The Foo Fighters storm Cincinnati as they bring their Concrete and Gold tour to town after an absence of nearly 20 years.
To say tonight’s Foo Fighters show is a highly anticipated event would be an understatement. The band hasn’t played here since 1998 and this city is more than eager to experience them live. People of all ages filter through security and fill the arena for what they know will be a show that was well worth the wait.
The concert begins with a giant Concrete and Gold curtain dropping in front of the stage as the lights go down. The band can be seen through the curtain taking their places as they begin the show with “Run” – the first single from the new album. After a soft and melodic guitar intro, the curtain is pulled away and the full band blazes into the song, while the crowd screams approval.
For most of the next hour, the Foo Fighters plays like their lives depend on it, barely stopping to catch their breath as they transition from one hit song to the next. There is no warming up for this crowd, the Foo’s are already on fire. “All My Life”, “Learn to Fly”, “The Pretender” and the band’s new single, “The Sky is a Neighborhood” follow in rapid succession. The crowd is singing, jumping and cheering at every turn. The arena has taken on a life of its own and it is electrifying.
“Rope” finds Taylor Hawkins’ drum riser slowing moving skyward until he is elevated high above the band. He executes an awesome drum solo from his perch before being brought back down to earth to take the lead vocal on another tune from Concrete and Gold, “Sunday Rain.” It’s a driving rock song that the audience instantly takes to.
Dave Grohl apologizes for playing so long without stopping, a sort of “Sorry, not sorry” kind of thing. He explains that they have a lot of records and want to play something from them all, so that’s a lot of songs to get through. After asking how many people were seeing the Foo Fighters for the first time, he asks what took them 22 years. His banter with the crowd is easy and comes naturally. At one point he tells the crowd that there is a lady in the front row trying to have a conversation with him. “I can’t talk to you right now. There’s like 50 thousand people here waiting for me to sing the next “F******” song” he quips. That song, of course, is “Times Like These” much to everyone’s delight.
The Foo Fighters have the perfect recipe for audience involvement. Not only do they have a long list of well-loved songs that fans will immediately sing along to without prompting, but the pace of the songs themselves moves the crowd’s energy levels from nodding along to full turbo and back down again. They make the mid-song pause an artform, ramping up the fan energy and then stopping for a few moments, to survey the sea of faces, letting the roar of approval reach a crescendo before starting up again at maximum speed. It’s a rollercoaster of love from start to finish.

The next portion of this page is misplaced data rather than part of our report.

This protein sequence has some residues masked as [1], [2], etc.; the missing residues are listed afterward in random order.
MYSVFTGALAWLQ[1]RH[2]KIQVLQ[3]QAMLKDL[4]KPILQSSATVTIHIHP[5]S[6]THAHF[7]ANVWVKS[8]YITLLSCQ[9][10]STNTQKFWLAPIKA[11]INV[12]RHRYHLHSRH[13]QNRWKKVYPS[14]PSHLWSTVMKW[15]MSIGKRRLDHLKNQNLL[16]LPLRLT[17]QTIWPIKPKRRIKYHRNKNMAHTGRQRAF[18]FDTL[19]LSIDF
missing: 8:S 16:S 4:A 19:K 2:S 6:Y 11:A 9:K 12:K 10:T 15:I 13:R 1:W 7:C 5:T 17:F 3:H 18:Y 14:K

Of note on this tour is the appearance of three backing vocalists for the songs from the new album. Dave explains that during the recording they “apparently decided to create a choir of angels” which was notably missing during tour rehearsals. The added vocal presence is an addition that works out well without smoothing out the raw quality of the Foo’s live show.
The Foo Fighters four-song encore begins with “Dirty Water” from their latest offering, followed by their first ever single – “This is a Call”.Tonight marks what would have been Tom Petty’s 67th birthday. Dave tells the audience about the time he played the drums for Tom Petty for a week when he was 25 years old. He comments that Tom Petty was the coolest guy on earth before the Foo Fighters play a moving cover of Petty’s “Breakdown”.
After nearly 3 hours of nonstop action both on stage and from the audience, the Foo’s close the night with the classic “Everlong”, leaving everyone more than satisfied and looking forward to the next time. With additional US tour dates recently announced for Spring and Summer of 2018, fans will not have long to wait.
Opening the night in fine fashion, The Struts lit the room up with a fun set featuring their signature blend of glam and rock. Lead singer Luke Spiller works every inch of the stage and engages his audience from the get-go. They perform a string of songs from their debut album, Everybody Wants, and by the time they walked off stage there were no doubt people Googling their name. Between dates of this Foo Fighters tour, they are playing several stand-alone shows, so be sure to look for them at a venue near you.
Event Date: 20-OCT-2017
Source: National Rock Review